Courtesy Mindi Jensen
October 23, 2015 10:35 AM

A Utah school teacher who is a bikini model and body building competitor, says she walked into her classroom with her head held high on Wednesday, one day after school district officials apologized for mandating that she remove bikini posts from her social media pages or risk being fired.

“This is the first time I’ve ever stood up for myself and it feels great,” Mindi Jensen, 37, a single mom of four and a detention teacher at North Sanpete Middle School in Moroni, Utah, tells PEOPLE exclusively. “It’s a little awkward at school now, but I am who I am, and I’m not going to change. If it means that an employer will think twice about doing this to somebody else, then it’s worth it.”

Jensen, who lives in Mount Pleasant, Utah, where she accepted the middle school teaching job in May, was afraid she would be fired this week after parents complained that pictures she’d posted after a third-place win at a recent body building competition were immodest and pornographic.

Although the photos were posted on Facebook and Instagram under a pseudonym, “a few kids at school Googled me and ended up on my sites about a month ago,” Jensen tells PEOPLE. “They told their parents and the parents then went to the principal about it. I was shocked when I was called into the office and told that my pictures were a problem. I was given three choices: I could make the posts private, take the pictures down or be fired.”

Recently divorced, Jensen says she started lifting weights six months ago to boost her spirits and become healthy again after months of depression.

“I’m 5’8″ and my weight had dropped to 100 pounds,” she tells PEOPLE. “I was so unhappy with my life that I didn’t eat. After I moved to Mount Pleasant, I decided to join the gym and work on getting fit again, physically and mentally. I found I really enjoyed it and started dedicating myself to working out, one hour a day, six days a week. For the first time in a long time, I felt good about myself.”

To boost her self-esteem and reward herself for her hard work, Jensen began competing in body building contests and posting pictures of herself in her bikini on social media sites.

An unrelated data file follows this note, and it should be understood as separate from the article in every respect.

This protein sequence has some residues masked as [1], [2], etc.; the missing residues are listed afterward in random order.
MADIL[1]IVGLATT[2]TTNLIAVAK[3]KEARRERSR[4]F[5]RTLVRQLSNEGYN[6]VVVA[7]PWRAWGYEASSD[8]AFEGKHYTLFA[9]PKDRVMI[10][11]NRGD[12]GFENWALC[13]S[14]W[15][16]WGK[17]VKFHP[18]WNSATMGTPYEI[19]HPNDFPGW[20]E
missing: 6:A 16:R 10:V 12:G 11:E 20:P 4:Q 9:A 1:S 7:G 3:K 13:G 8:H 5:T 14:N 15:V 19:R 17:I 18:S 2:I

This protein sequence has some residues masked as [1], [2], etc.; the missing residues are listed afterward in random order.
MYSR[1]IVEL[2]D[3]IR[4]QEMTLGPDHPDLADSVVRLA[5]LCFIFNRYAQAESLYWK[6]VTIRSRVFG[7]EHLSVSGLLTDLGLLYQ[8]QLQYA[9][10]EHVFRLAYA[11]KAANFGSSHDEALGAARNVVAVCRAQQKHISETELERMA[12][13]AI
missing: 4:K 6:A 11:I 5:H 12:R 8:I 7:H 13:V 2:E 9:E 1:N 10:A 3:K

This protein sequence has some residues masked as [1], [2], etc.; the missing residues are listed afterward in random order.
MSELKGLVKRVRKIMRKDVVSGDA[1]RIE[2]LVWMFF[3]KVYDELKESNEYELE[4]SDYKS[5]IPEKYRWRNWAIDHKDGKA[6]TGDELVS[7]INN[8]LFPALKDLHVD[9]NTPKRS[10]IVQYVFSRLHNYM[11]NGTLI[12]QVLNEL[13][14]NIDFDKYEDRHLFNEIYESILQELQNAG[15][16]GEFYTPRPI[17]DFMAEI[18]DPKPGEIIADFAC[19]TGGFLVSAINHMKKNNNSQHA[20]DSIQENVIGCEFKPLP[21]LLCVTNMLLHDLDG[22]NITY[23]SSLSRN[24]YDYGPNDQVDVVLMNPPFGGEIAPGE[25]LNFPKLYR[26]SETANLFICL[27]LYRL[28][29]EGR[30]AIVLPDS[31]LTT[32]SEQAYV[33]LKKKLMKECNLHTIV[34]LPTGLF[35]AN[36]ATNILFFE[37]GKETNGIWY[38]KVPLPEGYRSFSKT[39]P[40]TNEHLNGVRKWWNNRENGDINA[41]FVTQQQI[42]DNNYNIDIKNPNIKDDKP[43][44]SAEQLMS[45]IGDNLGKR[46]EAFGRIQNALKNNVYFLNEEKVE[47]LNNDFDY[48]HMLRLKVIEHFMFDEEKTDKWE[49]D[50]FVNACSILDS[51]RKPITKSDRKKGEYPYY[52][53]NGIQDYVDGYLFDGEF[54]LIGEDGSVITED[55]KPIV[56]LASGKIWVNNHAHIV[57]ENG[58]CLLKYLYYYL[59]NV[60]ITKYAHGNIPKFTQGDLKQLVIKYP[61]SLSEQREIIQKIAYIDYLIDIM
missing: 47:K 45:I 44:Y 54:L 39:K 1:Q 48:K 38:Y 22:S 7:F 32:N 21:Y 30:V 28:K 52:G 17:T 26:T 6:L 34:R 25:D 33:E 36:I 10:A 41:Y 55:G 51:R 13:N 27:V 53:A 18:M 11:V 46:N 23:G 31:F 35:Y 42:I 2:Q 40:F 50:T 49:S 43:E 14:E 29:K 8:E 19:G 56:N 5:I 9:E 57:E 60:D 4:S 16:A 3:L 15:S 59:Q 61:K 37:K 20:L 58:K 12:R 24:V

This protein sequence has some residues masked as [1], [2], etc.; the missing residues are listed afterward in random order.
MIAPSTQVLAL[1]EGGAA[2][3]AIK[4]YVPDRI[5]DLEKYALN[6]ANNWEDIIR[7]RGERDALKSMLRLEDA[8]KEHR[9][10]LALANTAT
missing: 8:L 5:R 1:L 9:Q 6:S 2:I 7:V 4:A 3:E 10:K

“I didn’t see anything wrong with it – people post pictures like these all the time,” she says. “So it hurt when people looked down on me for it and thought I should be ashamed. Why should it matter that I compete as a body builder in my private life?”

Jensen says she was called in to school principal O’Dee Hansen’s office every Monday for a month to be reprimanded for posting her bikini photos.

“He’d say, ‘What about this picture,’ or ‘What about that one? Why haven’t you made these private?’ ” she tells PEOPLE. “I thought, ‘Why are they getting on my case about this? Why do they keep going to my pages and looking for new pictures to complain about?’ It got so that I hated going to school on Monday because I knew I was going to get talked to about it.”

Jensen says she asked Hansen, “Aren’t I good teacher? Do I come to school dressed appropriately? Do I behave appropriately? Would you really fire a good teacher just because of pictures she has on Instagram?” (School officials referred all requests for comment to the North Sanpete County School District.)

“I was told, ‘It’s in the best interest of the students,’ ” she says. “My response was, ‘Doing physical fitness does not change my standards as a teacher.’ I care about my kids. I feel like I can relate to them. I didn’t want to lose my job.”

After a friend convinced Jensen this week to take her story to a local TV station, school district officials admitted they were wrong and quickly apologized.

“The district has cleared up any misconceptions with employees and will conduct training for parents to teach their children appropriate Internet usage,” Sam Ray, North Sanpete School District Superintendent, said in a statement.

Jensen is relieved that she will keep her job. “I feel strong and I feel good coming to work every morning,” she says. “And in my off-hours, I’m going to continue body building. There’s still a lot that I want to accomplish.”

After going public with her story, Jensen says she was thanked by two other teachers at the school – one with a daughter who competes as a body builder and a male teacher who wears his long hair in a ponytail.

“He said, ‘I can’t tell you how many people have complained to me about my ponytail,’ ” she tells PEOPLE. “He also knew what it was like to be feel judged. So I’m very glad that I came forward. Speaking out was the right thing to do.”

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